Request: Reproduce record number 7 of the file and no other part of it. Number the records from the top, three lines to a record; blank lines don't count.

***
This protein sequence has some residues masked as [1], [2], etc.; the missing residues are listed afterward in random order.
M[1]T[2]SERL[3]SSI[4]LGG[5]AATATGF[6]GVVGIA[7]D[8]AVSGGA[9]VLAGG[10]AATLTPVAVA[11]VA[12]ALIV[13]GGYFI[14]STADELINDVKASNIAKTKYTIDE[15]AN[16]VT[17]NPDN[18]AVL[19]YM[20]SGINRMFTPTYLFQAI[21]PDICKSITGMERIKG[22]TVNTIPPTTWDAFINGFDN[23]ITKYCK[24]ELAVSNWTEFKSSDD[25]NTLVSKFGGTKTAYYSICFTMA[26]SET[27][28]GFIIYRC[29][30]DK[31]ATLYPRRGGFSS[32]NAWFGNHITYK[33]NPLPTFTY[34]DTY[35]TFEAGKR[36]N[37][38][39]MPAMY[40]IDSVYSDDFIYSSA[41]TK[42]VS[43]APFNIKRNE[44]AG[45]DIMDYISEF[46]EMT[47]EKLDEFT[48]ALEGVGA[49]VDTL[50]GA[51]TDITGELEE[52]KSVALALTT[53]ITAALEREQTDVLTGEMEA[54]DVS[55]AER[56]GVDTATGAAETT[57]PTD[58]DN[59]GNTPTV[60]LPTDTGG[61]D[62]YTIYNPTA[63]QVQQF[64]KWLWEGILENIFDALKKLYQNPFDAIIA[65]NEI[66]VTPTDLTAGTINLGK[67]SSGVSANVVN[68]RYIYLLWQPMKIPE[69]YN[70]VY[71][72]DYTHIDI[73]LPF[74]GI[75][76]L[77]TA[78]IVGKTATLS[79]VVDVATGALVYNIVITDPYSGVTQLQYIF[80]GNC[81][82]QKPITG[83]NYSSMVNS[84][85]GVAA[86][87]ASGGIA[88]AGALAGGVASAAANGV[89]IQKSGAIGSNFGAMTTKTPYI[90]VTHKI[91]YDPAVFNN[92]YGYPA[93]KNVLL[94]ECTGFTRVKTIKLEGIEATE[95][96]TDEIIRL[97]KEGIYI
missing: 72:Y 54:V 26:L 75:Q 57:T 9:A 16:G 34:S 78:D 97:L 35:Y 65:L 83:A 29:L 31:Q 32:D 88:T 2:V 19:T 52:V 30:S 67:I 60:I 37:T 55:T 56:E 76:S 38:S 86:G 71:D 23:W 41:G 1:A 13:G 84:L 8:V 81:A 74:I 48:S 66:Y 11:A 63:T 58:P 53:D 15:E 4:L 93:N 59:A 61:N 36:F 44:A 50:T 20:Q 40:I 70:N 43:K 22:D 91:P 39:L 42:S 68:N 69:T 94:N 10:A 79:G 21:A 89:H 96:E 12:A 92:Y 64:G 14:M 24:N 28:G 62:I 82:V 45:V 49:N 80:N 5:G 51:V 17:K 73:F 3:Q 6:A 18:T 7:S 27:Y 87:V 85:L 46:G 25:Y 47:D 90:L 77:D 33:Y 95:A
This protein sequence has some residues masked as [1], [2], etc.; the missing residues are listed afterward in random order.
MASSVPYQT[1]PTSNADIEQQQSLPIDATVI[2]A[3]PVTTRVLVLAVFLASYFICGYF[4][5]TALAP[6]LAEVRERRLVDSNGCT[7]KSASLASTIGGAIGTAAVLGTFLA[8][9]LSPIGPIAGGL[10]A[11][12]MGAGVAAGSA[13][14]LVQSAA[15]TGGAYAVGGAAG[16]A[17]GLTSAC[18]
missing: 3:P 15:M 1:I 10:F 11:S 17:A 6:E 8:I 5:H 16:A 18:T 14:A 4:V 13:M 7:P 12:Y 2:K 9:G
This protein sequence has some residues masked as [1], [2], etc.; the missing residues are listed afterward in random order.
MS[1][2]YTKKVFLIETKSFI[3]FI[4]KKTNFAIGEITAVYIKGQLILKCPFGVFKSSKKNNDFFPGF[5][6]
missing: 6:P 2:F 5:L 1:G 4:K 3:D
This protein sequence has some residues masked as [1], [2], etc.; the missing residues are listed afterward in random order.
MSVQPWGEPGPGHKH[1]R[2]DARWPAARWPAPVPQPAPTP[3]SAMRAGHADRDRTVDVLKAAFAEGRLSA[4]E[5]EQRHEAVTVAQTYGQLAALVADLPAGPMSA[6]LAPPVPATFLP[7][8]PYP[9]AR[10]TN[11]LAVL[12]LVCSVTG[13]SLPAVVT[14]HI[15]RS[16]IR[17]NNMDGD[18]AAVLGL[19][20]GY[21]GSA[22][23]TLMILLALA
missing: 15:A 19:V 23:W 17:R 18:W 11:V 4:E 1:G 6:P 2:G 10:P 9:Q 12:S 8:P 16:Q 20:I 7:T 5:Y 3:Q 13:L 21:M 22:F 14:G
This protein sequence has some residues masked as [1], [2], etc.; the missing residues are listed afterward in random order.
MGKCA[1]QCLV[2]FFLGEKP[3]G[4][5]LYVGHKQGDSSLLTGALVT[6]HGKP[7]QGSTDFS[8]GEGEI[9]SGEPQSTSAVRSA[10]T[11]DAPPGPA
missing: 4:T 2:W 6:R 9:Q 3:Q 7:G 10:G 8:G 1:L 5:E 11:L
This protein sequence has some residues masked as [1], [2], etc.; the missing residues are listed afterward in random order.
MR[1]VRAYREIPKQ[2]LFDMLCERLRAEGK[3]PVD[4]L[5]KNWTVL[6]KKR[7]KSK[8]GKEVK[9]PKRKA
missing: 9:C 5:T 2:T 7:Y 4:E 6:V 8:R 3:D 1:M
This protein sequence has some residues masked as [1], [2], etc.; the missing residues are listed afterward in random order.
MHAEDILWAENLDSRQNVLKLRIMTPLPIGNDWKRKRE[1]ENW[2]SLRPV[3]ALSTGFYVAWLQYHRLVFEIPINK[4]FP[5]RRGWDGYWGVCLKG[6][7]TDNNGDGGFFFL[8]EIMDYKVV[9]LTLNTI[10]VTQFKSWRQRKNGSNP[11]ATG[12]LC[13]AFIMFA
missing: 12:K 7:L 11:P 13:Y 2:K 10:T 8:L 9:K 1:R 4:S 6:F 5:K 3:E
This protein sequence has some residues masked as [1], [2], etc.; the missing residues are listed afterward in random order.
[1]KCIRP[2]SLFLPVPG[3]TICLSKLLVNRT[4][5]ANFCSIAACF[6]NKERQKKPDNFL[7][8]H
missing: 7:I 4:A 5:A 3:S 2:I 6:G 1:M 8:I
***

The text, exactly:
This protein sequence has some residues masked as [1], [2], etc.; the missing residues are listed afterward in random order.
MHAEDILWAENLDSRQNVLKLRIMTPLPIGNDWKRKRE[1]ENW[2]SLRPV[3]ALSTGFYVAWLQYHRLVFEIPINK[4]FP[5]RRGWDGYWGVCLKG[6][7]TDNNGDGGFFFL[8]EIMDYKVV[9]LTLNTI[10]VTQFKSWRQRKNGSNP[11]ATG[12]LC[13]AFIMFA
missing: 12:K 7:L 11:P 13:Y 2:K 10:T 8:L 9:K 1:R 4:S 6:F 5:K 3:E